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Understanding the differences between Chapter 7 and Chapter 13


Illinois residents who are struggling with credit card debt may be interested in information on the types of personal bankruptcy available to them. Each type has its own particular operation and rules that must be followed in order to gain the debt relief benefits of bankruptcy.

While filing for bankruptcy may be a way out from under the financial challenges of overwhelming debt, the choice between Chapter 7 and Chapter 13 may depend on the person's particular circumstances. Each type operates differently, with Chapter 7 allowing a person to surrender certain assets in exchange for discharge of their debts. Chapter 13, on the other hand, involves a three to five-year payment plan that allows the debtor to keep the assets and discharge the debt at the end of the plan.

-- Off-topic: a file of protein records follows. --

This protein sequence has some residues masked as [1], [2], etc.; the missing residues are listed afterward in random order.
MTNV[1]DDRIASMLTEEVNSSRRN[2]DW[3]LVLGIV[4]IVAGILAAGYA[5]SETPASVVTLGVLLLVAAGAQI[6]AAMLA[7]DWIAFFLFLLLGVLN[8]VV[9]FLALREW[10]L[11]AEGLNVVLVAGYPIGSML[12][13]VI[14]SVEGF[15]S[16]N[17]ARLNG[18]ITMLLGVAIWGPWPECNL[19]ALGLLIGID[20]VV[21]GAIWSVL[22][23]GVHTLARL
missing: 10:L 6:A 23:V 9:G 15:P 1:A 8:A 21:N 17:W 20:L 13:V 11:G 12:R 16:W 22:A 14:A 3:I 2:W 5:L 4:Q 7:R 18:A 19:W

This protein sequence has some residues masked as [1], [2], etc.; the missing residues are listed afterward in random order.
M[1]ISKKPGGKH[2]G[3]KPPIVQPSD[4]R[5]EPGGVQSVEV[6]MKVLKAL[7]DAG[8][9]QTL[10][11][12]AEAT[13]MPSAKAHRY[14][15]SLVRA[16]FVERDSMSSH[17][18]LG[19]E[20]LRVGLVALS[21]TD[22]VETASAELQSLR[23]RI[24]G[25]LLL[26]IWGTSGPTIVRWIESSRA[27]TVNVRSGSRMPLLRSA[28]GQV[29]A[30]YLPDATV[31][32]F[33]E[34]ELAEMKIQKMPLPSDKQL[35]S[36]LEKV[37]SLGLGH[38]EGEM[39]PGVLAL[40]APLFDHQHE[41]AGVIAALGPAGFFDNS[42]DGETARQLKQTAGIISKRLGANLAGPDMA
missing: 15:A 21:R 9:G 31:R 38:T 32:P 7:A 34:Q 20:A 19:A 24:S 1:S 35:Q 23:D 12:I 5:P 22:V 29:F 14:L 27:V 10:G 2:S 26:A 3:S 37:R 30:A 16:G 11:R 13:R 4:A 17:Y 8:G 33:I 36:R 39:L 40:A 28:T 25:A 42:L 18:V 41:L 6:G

One of the major differences has to do with the person's income. For Chapter 7, the debtor's income must meet a certain test and be low enough to qualify. Chapter 13, on the other hand, depends on the amount of the debt rather than the debtor's income. Both types of bankruptcy have limitations regarding prior bankruptcies, with a Chapter 7 not being allowed if there was no other completed Chapter 7 in the past eight years. Chapter 13 bankruptcy, however, will not be allowed if there was another Chapter 13 within the prior two years or a different type of bankruptcy in the previous four years.

Deciding on the proper type of personal bankruptcy to file or whether to file at all can be difficult without the professional aid of an attorney. The attorney may be able to examine the person's financial situation and recommend the best course of action.